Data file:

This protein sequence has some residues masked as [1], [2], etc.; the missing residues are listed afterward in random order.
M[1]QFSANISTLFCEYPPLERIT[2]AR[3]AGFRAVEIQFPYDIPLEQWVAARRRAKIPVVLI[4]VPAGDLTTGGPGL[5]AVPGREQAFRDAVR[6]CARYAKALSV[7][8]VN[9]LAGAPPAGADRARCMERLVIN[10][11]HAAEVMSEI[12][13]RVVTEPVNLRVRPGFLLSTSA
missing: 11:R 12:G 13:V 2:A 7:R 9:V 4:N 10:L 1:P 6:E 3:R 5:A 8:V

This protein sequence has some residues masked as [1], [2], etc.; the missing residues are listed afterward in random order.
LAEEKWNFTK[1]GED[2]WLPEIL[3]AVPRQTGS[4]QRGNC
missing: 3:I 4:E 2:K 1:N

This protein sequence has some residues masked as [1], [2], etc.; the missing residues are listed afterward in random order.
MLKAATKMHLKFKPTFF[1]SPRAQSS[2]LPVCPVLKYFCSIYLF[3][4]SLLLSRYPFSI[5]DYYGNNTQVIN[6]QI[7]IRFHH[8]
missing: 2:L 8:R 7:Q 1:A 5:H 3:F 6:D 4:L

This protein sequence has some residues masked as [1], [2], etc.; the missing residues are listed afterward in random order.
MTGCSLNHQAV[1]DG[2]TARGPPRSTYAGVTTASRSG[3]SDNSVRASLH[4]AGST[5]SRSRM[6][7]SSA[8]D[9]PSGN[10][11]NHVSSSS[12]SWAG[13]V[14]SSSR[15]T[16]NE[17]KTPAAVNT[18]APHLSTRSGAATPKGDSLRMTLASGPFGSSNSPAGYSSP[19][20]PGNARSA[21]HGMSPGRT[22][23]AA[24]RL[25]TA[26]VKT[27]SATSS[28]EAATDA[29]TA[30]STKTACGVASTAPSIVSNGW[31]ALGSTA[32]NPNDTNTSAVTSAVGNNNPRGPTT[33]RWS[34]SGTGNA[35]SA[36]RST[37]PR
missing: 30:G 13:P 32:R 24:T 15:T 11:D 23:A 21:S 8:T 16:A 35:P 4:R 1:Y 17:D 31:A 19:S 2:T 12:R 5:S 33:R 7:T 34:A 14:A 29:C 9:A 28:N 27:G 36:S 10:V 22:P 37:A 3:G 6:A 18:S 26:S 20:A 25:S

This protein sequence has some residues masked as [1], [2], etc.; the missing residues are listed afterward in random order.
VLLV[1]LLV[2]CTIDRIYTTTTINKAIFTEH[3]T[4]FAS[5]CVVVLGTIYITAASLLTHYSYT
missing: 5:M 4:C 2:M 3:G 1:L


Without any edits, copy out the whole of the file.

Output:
This protein sequence has some residues masked as [1], [2], etc.; the missing residues are listed afterward in random order.
M[1]QFSANISTLFCEYPPLERIT[2]AR[3]AGFRAVEIQFPYDIPLEQWVAARRRAKIPVVLI[4]VPAGDLTTGGPGL[5]AVPGREQAFRDAVR[6]CARYAKALSV[7][8]VN[9]LAGAPPAGADRARCMERLVIN[10][11]HAAEVMSEI[12][13]RVVTEPVNLRVRPGFLLSTSA
missing: 11:R 12:G 13:V 2:A 7:R 9:V 4:N 10:L 1:P 6:E 3:R 5:A 8:V

This protein sequence has some residues masked as [1], [2], etc.; the missing residues are listed afterward in random order.
LAEEKWNFTK[1]GED[2]WLPEIL[3]AVPRQTGS[4]QRGNC
missing: 3:I 4:E 2:K 1:N

This protein sequence has some residues masked as [1], [2], etc.; the missing residues are listed afterward in random order.
MLKAATKMHLKFKPTFF[1]SPRAQSS[2]LPVCPVLKYFCSIYLF[3][4]SLLLSRYPFSI[5]DYYGNNTQVIN[6]QI[7]IRFHH[8]
missing: 2:L 8:R 7:Q 1:A 5:H 3:F 6:D 4:L

This protein sequence has some residues masked as [1], [2], etc.; the missing residues are listed afterward in random order.
MTGCSLNHQAV[1]DG[2]TARGPPRSTYAGVTTASRSG[3]SDNSVRASLH[4]AGST[5]SRSRM[6][7]SSA[8]D[9]PSGN[10][11]NHVSSSS[12]SWAG[13]V[14]SSSR[15]T[16]NE[17]KTPAAVNT[18]APHLSTRSGAATPKGDSLRMTLASGPFGSSNSPAGYSSP[19][20]PGNARSA[21]HGMSPGRT[22][23]AA[24]RL[25]TA[26]VKT[27]SATSS[28]EAATDA[29]TA[30]STKTACGVASTAPSIVSNGW[31]ALGSTA[32]NPNDTNTSAVTSAVGNNNPRGPTT[33]RWS[34]SGTGNA[35]SA[36]RST[37]PR
missing: 30:G 13:P 32:R 24:T 15:T 11:D 23:A 21:S 8:T 16:A 35:P 4:R 1:Y 17:D 31:A 19:S 2:T 12:R 5:S 33:R 7:T 34:A 14:A 29:C 9:A 28:N 27:G 36:S 10:V 22:P 37:A 3:G 6:A 18:S 26:S 20:A 25:S

This protein sequence has some residues masked as [1], [2], etc.; the missing residues are listed afterward in random order.
VLLV[1]LLV[2]CTIDRIYTTTTINKAIFTEH[3]T[4]FAS[5]CVVVLGTIYITAASLLTHYSYT
missing: 5:M 4:C 2:M 3:G 1:L